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Feature Article

Supporting Satellite Research With Data Collected by Vessels

By Shawn R. Smith
Research Associate
Center for Ocean-Atmospheric Prediction Studies

Mark A. Bourassa
Associate Professor
Department of Earth, Ocean and Atmospheric Sciences
Florida State University
Tallahassee, Florida

and
Darren L. Jackson
Senior Associate Scientist
Cooperative Institute for Research in Environmental Sciences
Boulder, Colorado




Flow of SAMOS observations from a participating vessel through data quality processing to the national archive and user community.
Meteorological observations made over the oceans using Earth-orbiting satellites provide a wealth of environmental data to support the operational weather and ocean forecasting and research communities. Satellites routinely measure sea surface temperature and winds and recently have been used to estimate air temperature and humidity near the ocean surface. Each of these parameters is derived using complex retrieval algorithms that convert estimates of emitted or reflected radiance into the physical parameters desired by the meteorological and oceanographic stakeholders. Such retrieval algorithms are routinely tested and validated using ground-truth measurements. Typical sources include observations from vessels, drifting buoys and moorings.

Recently, the satellite community has sought marine meteorological observations collected at high-temporal sampling rates (at least once per minute) over a wide range of oceanic and atmospheric environments. This community needs in-situ observations that sample the full range of atmospheric conditions (e.g., high and low wind speeds, near-saturated moisture conditions) found in remote parts of the world’s oceans (e.g., Southern Ocean, South Pacific).

Also required are sampling rates and instrumental accuracies to capture the sharp moisture, temperature and wind gradients associated with oceanic and atmospheric fronts.

The Shipboard Automated Meteorological and Oceanography System (SAMOS) initiative collects the observations desired by the satellite community using a network of suitably equipped research vessels. Automated instruments on these vessels provide the desired sampling rates and instrument accuracies. In addition, research vessels operate in extreme environments and regions far outside shipping lanes used by merchant vessels.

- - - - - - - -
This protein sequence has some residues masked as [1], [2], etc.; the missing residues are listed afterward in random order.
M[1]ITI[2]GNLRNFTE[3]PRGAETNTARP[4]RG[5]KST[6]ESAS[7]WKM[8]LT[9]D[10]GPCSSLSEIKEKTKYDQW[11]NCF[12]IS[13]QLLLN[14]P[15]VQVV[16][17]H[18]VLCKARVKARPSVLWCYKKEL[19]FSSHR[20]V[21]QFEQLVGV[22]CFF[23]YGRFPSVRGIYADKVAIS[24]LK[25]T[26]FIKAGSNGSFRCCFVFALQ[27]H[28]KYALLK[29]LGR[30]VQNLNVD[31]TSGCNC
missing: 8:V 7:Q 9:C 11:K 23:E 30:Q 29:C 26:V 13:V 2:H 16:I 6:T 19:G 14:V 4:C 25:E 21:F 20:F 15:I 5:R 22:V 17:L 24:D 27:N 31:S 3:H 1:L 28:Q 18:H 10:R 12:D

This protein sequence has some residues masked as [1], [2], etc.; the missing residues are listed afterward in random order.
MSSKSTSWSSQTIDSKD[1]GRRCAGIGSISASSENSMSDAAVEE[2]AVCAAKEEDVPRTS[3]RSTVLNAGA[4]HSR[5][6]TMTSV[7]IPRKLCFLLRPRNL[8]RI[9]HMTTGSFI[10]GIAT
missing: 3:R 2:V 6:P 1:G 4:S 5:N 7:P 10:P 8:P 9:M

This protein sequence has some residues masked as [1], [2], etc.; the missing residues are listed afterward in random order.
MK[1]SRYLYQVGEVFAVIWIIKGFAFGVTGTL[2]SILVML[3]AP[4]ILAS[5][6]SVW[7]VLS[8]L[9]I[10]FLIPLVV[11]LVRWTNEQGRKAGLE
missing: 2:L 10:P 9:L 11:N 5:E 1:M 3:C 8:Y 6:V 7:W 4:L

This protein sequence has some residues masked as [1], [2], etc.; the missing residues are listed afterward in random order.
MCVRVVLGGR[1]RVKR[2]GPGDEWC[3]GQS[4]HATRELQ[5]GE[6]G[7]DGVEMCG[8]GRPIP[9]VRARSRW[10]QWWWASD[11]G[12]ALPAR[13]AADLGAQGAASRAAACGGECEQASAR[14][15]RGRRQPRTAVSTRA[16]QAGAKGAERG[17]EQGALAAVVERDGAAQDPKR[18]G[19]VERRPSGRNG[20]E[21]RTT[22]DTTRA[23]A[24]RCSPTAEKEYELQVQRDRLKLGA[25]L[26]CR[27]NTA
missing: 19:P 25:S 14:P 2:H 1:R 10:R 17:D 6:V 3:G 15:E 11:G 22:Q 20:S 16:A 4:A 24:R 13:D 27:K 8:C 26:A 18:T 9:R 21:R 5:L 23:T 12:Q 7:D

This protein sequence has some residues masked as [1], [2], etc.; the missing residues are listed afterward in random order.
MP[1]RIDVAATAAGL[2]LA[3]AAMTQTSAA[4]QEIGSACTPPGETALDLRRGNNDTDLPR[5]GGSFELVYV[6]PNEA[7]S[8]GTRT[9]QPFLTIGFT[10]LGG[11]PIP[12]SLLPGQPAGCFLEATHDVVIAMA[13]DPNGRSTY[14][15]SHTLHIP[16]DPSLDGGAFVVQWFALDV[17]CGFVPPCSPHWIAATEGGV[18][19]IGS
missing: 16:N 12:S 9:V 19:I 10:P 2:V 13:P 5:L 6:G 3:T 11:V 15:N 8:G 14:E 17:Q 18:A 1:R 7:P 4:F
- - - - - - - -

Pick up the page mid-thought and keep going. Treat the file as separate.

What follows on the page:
The SAMOS initiative is complementary to the Joint Technical Commission for Oceanography and Marine Meteorology (JCOMM) Voluntary Observing Ship (VOS) scheme, and some vessels contribute to both programs. Traditional VOS report observations at 1- to 6-hour intervals, much less frequently than the SAMOS, using instruments suitable for applications such as initialization of numerical weather prediction models and input to marine climate data sets.


Leveraging Existing Technology
The SAMOS is a computerized data-logging system that continuously records navigation (ship position, course, speed and heading), meteorology (winds, air temperature, pressure, moisture, rainfall and radiation) and near-ocean surface sea temperature and salinity parameters while a vessel is underway. Measurements are recorded at high-temporal sampling rates (typically 1 minute or less). The SAMOS usually includes a variety of research-quality sensors, such as mechanical and sonic anemometers, temperature and humidity probes, barometers, volumetric and optical rain gauges, radiometers, and water temperature and salinity sensors. Instruments in the SAMOS are purchased and deployed by the vessel operator, not by the SAMOS initiative.

Each research vessel captures data from these individual sensors using a shipboard data acquisition system (DAS), which combines the meteorological and oceanographic data with time and position data, typically from a GPS. Additional ship orientation (e.g., course over ground, heading) and motion parameters (speed over ground, speed over water, pitch, roll, heave) are also logged through the DAS. The SAMOS initiative provides a data pathway and management structure that leverages the vessel-deployed DAS and instrumentation to meet the scientific needs of the satellite community. To continue this article please click here.


Shawn R. Smith received his master’s in meteorology from the University of Wisconsin in 1992. He is the director of the research vessel data center at Florida State University and chairman of the SAMOS initiative.

Mark A. Bourassa studies air-sea interaction, remote sensing and related applications. He is the NASA Ocean Vector Winds Science Team leader and a codeveloper of a professional development course on climate and climate change.

Darren L. Jackson received his master’s in atmospheric science from Colorado State University in 1992. His research interests are application of infrared and microwave satellite remote sensing data toward research in meteorology, oceanography and air-sea interaction.




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